As such, Il Teatrino continues to deliver. Focus now turns upon Triela, the oldest and most methodical of these adolescent assassins. Much to her surprise, she meets her doppelganger. Though a boy, Pinocchio, an agent of the FRF, can match her blow for blow and bullet for bullet. The result is a cybernetic ballet typified by sharp blades and memories of what it meant to be human.
I can’t get enough of this series. Put it this way. You’re truly melancholic when it’s over, when there’s no more.
|Ninja Destiny 2|
That’s right, I’m giving away free copies!
So, here’s the deal. From now until September 10th I’ll be taking simple email entries. Submit entries (with contact info) to firstname.lastname@example.org.
Five winners will be selected randomly and notified on September 15.
|Kaze No Stigma|
2009 TV Series (episodes 1-12). Director: Junichi Sakata. 288 minutes. DVD, bilingual, $59.98. Distributor: Funimation.
The prodigal son returns.
Kazuma was once the heir to the fire-wielding Kannagi clan. But his inability to manipulate his family’s magic was too much for an impatient father. Consequently, he was sent packing with nothing but the shirt on his back and the beginnings of a very large chip on his shoulder.
Now, with wind magic at his fingertips, Kazuma is back. And his kung fu is not only strong, but he’s intent on unleashing it. This may be a family affair, but the score will be settled, and Kazuma will take his rightful place.
Okay, I admit the trailers for Kaze No Stigma aroused my interest. I was rather looking forward to taking a look. Unfortunately, all I can come up with is predictable and mundane as my primary adjectives. There’s a lot of action, and Kazuma’s use of the wind to create force fields, electricity, and breezes shaper than a katana is visually impressive. But this series is running on too many stock anime characters.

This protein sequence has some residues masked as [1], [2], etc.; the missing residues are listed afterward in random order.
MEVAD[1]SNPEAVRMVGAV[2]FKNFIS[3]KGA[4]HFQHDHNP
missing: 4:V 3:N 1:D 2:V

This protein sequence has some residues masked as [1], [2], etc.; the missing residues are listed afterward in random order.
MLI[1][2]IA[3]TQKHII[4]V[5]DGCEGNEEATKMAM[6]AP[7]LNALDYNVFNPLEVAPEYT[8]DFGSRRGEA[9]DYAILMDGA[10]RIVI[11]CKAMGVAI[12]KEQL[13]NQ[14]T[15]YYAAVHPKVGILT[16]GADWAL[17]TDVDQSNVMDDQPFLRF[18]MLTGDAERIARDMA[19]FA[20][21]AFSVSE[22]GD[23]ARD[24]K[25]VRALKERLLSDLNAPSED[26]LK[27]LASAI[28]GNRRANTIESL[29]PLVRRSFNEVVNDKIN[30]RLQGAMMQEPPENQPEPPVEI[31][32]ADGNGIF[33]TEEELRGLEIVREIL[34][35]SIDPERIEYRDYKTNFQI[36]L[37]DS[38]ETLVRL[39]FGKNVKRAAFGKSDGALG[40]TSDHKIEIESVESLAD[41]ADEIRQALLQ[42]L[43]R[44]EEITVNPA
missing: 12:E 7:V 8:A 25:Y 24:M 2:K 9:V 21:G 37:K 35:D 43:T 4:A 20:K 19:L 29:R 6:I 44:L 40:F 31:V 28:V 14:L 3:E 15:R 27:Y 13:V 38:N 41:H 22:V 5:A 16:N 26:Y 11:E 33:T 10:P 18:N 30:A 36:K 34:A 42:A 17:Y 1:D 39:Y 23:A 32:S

Kazuma is the typical, nearly invincible lone wolf surrounded by mediocre talent. The Kannagi, who are determined to squash his comeback, are hollow foils in the face of his wind magic. That is, except for Ayano and her flaming sword of fire – yes, that is an intertextual nod to Krod Mandoon. This arrogant redhead is filled with nothing but hatred for Kazuma. Is it just me, or has the romance already begun?
Perhaps the problem emerges in the transition from novel series to anime. This may very well be Kaze No Stigma “light.” Word on the street is that Kazuma of the novels is content with killing members of his own family to settle a grudge. In the anime he punishes rather than kills. Clearly depth of character and story has been reduced.
Anyway, even though I was bored with volume one, I expect Kaze No Stigma to find a fan base. Its fundamental elements are familiar to the anime genre. And it’s possible I was having an off day. Maybe I’ll like volume two.
|Back to School Night|
Going down every third thursday of the month, I just started attending Tune in Tokyo events in August. Located in Little Tokyo, this is the perfect place for anime fans, gamers, cosplayers, and J-fashionistas to mingle and have fun.
This Thursday, August 20th, is Back to School Night, where school uniforms are definitely encouraged. So ladies, let’s pull out those little plaid skirts!
I’ll be there. Come by and say hi
Naruto Box Set 14
2009 TV Series (episodes 178-191). Director: Hayato Date. 350 minutes. DVD, bilingual, $49.98. Distributor: Viz Media.
Well, one might say that a shadow clone technique has been released. Naruto seems to be everywhere!
First it was my blurb from the Comic-Con. Over the next three months Naruto fans will be able to enter the world of the Shippuden chronicles through TOMY’s release of Ninja Destiny 2 (DS) and Clash of Ninja Revolution 3 (Wii). But why wait to get your Naruto fix? Viz has recently released Naruto Box Set 14. So, prior to gaming, get your anime on!
Consisting of 3 DVD’s with loads of special features, this box set veers away from the main story arc. Nope, there’s no Orochimaru here. Now don’t let the usual notion of filler episodes turn you off. Yes, they’re usually something to be avoided, like the quotidian solicitors outside my Vons. But this compilation of engaging episodes deserves the respect of all Naruto fans.
Obviously there are too many episodes to get into. Two large missions, however, consume this DVD set. First, Naruto and crew must journey to the Land of the Stars, where its people use a unique jutsu derived from a fallen meteorite. Second, our neophyte ninjas must battle a band of water-jutsu wielding assassins as they escort a group of merchants.
Comedy, drama, and kick-ass jutsu; Naruto Box Set 14 delivers everything you expect in a classic Naruto tale. But, since it steps outside the main story arc, it also delivers something unexpected. And that’s why you should pick up this DVD set.